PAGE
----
A Bobcat for the Ages

Imagine a huge neon depiction of founder Oren Cheney on the side of Pettengill Hall, topped with 10-foot flashing maroon letters spelling Amore ac Studio. What would most alarm you about this public-art scenario? The garish result, or whatever loopy process, or lack thereof, that led to its installation?

A Bobcat statue could be a Bates rallying point where the bold visual message is "We are Bates."

Because public art is a magnet for anger, you have to invite everyone to the party early and follow a clear process together,” says Mark Bessire, director of the Bates College Museum of Art and chair of the College’s recently formed Public Art Committee.

Of course, no one has suggested such a gaudy garnet structure at Bates, least of all the Class of 2004. Their Senior Gift was devoted to creating a more appropriate monument: a regal statue of a Bates Bobcat.

In 2004, the class moved with dispatch to get a statue designed and installed, raising $27,000 (subsequent fundraising and interest earnings have brought the fund to $43,000). But while accepting the gift, College officials also realized Bates had no guidelines for evaluating, accepting, and installing any kind of public art — permanent or temporary, from memorial gardens to electronic media. So the project was put on hold.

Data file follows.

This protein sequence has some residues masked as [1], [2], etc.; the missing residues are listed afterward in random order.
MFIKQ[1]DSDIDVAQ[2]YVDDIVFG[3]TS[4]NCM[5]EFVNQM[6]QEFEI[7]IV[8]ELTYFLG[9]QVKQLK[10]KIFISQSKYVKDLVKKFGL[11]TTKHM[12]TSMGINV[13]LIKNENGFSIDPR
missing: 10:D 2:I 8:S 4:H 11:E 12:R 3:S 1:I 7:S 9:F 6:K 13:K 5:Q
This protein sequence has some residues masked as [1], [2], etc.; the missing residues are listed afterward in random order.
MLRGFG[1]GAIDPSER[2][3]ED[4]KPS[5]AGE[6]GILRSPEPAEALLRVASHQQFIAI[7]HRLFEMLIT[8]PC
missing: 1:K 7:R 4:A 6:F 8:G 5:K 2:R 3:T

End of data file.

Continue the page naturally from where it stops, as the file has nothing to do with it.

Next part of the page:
The class did a commendable job,” says Bessire. “And it forced Bates to create a public art process.”

Now that Bates has a Public Art Committee, backed by 10 pages of policy very similar to guidelines found in most cities, the Bobcat statue project is making tracks. A committee of staff, faculty, and alums Mike Lopez ’04 and Alex Strekel ’04, who co-chaired the fundraising effort in 2004, is in place.

We’re pleased to be at this point,” says a gracious Strekel.

In the spring, the project committee proposed the project to the Public Art Committee, which responded with basic questions: What are the proposed size, material, and site?

With the Bates athletics enterprise now concentrated mostly around Merrill Gym, the project committee will likely recommend a site near the Merrill entrance. The statue will likely be bronze and life-size, perhaps mounted on a pedestal to offset the fact that an average bobcat is just 3 feet long and 15 inches tall at the shoulders. The next step this winter will be to provide details about the project to the campus community and invite discussion, says Bessire. Then would come the selection of an artist. Although a bulletproof process is no promise of success, in the end “good art silences critics,” he adds.

In part, the Class of ’04 leaders chose the Bobcat project because they saw a gap — mascot statues at Bowdoin, Colby, and Middlebury were established in 1937, 1995, and 1997, respectively. But they also wanted a permanent totem of Bates sports, says Strekel, a Bobcat rallying point where the bold visual message is “We are Bates.”